- What is our migration strategy? One proposal: introduce the new name now and keep * around. Then, when Dependent Haskell is ready for release, it will come with a new extension flag which will change the parsing of *. Only when that flag is enabled would * fail to work. It is unclear whether it is worth it to fully squash * out of the language.
- The type language and the term languages are more different. Even if we could write some kind of combined parser, the renamer would have major trouble distinguishing between data constructors and type constructors. One way or the other, programmers will likely have to specify how to parse their arguments explicitly. Take id :: forall a -> a -> a. This is just like the normal id, but with the type parameter explicit. Because the parser/renamer won't know the type of id when parsing its arguments, the first argument will have to manifestly be a type. For example, id @Bool True. The @ indicates to the parser that the following thing is a type, not a term.
- We will similarly need a syntax for type patterns embedded within term patterns. It would be ideal if the pattern syntax were identical to the expression syntax.
- The choice of @ above is stolen from the ExplicitTypeApplication and TypeApplication proposals, neither of which have been implemented and will be subsumed by Dependent Haskell (if we get to that first). Is this the right choice, though? For example, the ExplicitTypeApplication page includes an example of ambiguity:
f :: Int -> forall a. a f n @a = ....
This is ambiguous because @-patterns allow a space around the @-sign. However, common usage does not use any spaces around @, and we could use the presence/absence of a space to disambiguate between an @-pattern and a type pattern.
Overriding visibility defaults
The ./-> distinction in quantifiers allows programmers to specify the visibility of arguments at use sites. But, sometimes callers will want to override the defaults.
- If a visible, dependent argument is to be elided, we could allow _ to indicate that GHC should use unification to fill in the argument. (This is similar to the approach in Coq, for example, among other languages.) Does this conflict in any way with typed holes? Perhaps a programmer wants to get an informative error message, not for GHC to plug in a value.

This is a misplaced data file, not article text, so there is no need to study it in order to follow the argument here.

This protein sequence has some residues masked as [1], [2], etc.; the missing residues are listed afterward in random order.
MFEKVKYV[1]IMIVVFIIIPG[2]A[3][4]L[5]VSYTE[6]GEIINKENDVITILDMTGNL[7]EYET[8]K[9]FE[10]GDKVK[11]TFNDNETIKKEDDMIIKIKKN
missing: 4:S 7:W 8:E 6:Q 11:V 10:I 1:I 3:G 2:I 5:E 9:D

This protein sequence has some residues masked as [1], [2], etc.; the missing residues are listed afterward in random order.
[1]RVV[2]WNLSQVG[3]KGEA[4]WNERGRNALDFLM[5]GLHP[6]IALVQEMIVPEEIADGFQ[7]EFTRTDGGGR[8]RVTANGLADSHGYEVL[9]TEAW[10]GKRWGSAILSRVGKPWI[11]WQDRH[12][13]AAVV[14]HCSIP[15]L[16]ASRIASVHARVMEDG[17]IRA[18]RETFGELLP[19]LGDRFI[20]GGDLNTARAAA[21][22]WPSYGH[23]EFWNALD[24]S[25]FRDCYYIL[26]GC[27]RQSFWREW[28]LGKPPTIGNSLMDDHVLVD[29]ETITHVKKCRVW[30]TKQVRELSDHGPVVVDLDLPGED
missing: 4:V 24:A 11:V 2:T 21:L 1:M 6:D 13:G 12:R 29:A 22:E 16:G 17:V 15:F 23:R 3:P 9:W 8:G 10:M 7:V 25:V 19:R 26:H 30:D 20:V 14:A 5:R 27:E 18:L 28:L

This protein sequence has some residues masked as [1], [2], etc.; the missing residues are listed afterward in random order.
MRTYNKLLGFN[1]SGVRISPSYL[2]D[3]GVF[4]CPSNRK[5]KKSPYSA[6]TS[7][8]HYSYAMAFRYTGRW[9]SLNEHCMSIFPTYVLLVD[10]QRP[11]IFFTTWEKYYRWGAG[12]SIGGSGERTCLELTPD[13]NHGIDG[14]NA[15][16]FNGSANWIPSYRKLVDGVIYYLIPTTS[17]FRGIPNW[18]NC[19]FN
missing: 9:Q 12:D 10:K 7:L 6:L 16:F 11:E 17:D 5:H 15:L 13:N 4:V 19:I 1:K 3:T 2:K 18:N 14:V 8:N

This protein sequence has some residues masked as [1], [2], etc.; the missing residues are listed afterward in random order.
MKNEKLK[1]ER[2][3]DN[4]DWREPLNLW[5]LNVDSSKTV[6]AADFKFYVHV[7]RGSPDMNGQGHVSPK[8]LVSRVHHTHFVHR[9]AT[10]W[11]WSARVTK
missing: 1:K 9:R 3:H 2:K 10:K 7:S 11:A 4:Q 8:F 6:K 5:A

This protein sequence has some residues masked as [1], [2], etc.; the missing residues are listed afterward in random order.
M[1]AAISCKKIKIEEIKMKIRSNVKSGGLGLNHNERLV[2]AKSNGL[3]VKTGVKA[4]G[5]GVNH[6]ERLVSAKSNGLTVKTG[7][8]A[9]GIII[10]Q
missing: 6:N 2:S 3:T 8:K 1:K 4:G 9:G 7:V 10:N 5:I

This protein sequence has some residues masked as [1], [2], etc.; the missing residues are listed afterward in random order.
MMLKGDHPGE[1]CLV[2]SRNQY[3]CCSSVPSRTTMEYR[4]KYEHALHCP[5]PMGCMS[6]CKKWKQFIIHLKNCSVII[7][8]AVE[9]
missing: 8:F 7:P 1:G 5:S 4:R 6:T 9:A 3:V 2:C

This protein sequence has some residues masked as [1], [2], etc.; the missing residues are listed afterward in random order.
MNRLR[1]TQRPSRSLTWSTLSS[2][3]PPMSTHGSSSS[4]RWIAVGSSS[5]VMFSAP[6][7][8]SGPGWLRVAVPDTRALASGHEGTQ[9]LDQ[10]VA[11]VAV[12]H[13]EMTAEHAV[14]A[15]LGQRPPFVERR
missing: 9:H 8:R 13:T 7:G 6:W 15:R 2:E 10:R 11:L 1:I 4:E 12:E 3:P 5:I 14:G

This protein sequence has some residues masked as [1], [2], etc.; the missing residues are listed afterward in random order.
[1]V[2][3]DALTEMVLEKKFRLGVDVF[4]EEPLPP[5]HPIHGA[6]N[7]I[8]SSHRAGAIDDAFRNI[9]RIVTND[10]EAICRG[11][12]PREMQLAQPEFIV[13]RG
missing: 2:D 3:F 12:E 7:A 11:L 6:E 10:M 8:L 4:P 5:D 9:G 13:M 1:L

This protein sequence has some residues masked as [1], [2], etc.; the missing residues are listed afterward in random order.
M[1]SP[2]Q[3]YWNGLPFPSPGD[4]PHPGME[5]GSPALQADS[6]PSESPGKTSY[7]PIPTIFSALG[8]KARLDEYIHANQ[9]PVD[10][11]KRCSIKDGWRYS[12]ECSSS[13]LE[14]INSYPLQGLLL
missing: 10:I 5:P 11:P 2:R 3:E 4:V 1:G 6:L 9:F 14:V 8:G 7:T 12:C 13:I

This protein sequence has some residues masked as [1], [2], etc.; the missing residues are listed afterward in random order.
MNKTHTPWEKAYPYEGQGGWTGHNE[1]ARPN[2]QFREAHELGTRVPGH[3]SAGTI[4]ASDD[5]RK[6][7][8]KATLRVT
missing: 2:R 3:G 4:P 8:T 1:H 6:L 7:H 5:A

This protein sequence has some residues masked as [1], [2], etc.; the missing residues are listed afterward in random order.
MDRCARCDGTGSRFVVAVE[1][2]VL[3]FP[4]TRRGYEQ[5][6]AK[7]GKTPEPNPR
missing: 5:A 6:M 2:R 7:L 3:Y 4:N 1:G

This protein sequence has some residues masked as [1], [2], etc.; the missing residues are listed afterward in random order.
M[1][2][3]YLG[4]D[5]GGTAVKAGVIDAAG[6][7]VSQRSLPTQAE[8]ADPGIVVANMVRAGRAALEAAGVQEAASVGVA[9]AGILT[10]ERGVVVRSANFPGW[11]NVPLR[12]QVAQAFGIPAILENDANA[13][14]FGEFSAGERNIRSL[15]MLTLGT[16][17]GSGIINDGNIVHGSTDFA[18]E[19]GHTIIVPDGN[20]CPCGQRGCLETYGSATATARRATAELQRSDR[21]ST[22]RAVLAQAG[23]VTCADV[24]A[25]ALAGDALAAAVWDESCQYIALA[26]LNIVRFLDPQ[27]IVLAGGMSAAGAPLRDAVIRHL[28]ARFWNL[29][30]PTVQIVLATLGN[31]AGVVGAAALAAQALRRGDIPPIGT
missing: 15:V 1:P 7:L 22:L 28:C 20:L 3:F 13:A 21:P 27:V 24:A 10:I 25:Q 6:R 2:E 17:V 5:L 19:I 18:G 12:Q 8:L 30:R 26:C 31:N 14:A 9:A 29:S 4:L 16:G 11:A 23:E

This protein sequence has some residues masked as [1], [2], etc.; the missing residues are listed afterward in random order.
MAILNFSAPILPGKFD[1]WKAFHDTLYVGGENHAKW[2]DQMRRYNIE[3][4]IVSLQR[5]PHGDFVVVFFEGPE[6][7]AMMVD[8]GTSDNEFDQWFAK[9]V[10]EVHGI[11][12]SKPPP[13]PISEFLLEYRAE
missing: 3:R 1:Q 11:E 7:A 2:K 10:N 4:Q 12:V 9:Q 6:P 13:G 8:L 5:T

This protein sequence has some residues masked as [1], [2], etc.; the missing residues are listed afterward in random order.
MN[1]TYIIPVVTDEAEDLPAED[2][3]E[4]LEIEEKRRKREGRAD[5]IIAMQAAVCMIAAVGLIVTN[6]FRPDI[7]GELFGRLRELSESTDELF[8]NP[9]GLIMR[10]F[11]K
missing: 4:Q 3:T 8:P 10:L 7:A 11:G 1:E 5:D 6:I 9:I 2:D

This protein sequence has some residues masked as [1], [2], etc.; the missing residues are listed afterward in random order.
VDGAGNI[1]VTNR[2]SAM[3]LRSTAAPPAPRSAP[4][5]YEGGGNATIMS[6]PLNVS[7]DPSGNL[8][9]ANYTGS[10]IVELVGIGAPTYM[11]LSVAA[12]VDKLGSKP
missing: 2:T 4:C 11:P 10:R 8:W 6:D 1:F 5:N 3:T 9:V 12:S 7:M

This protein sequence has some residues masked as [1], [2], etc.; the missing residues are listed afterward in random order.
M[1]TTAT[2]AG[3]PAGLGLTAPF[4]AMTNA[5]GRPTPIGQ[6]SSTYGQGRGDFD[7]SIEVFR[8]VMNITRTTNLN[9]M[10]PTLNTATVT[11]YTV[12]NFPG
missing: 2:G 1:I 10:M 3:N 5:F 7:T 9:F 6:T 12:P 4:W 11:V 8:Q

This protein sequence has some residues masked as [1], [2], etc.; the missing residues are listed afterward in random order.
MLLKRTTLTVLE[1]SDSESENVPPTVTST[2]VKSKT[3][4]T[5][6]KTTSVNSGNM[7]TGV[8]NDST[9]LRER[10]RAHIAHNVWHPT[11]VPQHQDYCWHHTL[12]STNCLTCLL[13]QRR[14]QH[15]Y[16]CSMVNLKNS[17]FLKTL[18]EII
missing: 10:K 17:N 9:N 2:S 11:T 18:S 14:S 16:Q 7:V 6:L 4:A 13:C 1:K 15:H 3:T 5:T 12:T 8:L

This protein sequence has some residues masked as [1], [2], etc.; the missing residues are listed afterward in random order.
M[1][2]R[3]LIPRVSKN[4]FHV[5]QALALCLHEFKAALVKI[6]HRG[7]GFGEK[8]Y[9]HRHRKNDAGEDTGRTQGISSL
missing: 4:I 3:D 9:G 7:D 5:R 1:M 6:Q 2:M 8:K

- Visible, non-dependent arguments cannot be inferred via unification, so _ would not be applicable here, and would retain its current meaning of a typed hole.
- How to override an invisible, dependent type argument? This might be critical if a function call would be otherwise ambiguous. (Today's Haskell would benefit from this override occasionally, too. See TypeApplication.) One proposal is that @ would serve double-duty: it would override invisibility and also indicate a type argument. If this is the case, the forall (...) -> form would be essentially useless, as it would still require users to use @ to indicate parsing. Thus, forall (...) -> seems strictly worse than forall (...) ..
- How to override an invisible, dependent term argument (that is, pi (...) .)? Using @ would not work, because the parser wouldn't be able to deal with it. Alternatively, pi-bound arguments could use type-level syntax, and then @ would work. However, this seems suboptimal, as we would more often want to use, say, a data constructor in a pi-bound argument, not a type constructor. Braces could possibly work, at least in expressions. These would not conflict with record-update syntax because record-updates require an =, but pi-bound arguments would not. Patterns might be problematic with braces, because record puns do not require =. There are no other proposals here, for the moment.
Parametric vs. Non-parametric type families
- Concrete syntax? (stub)
Readers: Please add to these lists!
There are several published works very relevant to the design:
- System FC with Explicit Kind Equality. Stephanie Weirich, Justin Hsu, and Richard A. Eisenberg. ICFP 2013.
- Type Inference, Haskell, and Dependent Types. Adam Gundry. PhD Thesis, 2013.
There are also many works addressing the use of dependent types in Haskell. Here is a selection:
- Dependently typed programming with singletons. Richard A. Eisenberg and Stephanie Weirich. Haskell Symposium 2012.
- Hasochism: The Pleasure and Pain of Dependently Typed Haskell. Sam Lindley and Conor McBride. Haskell Symposium 2013.
- Promoting Functions to Type Families in Haskell. Richard A. Eisenberg and Jan Stolarek. Draft, 2014.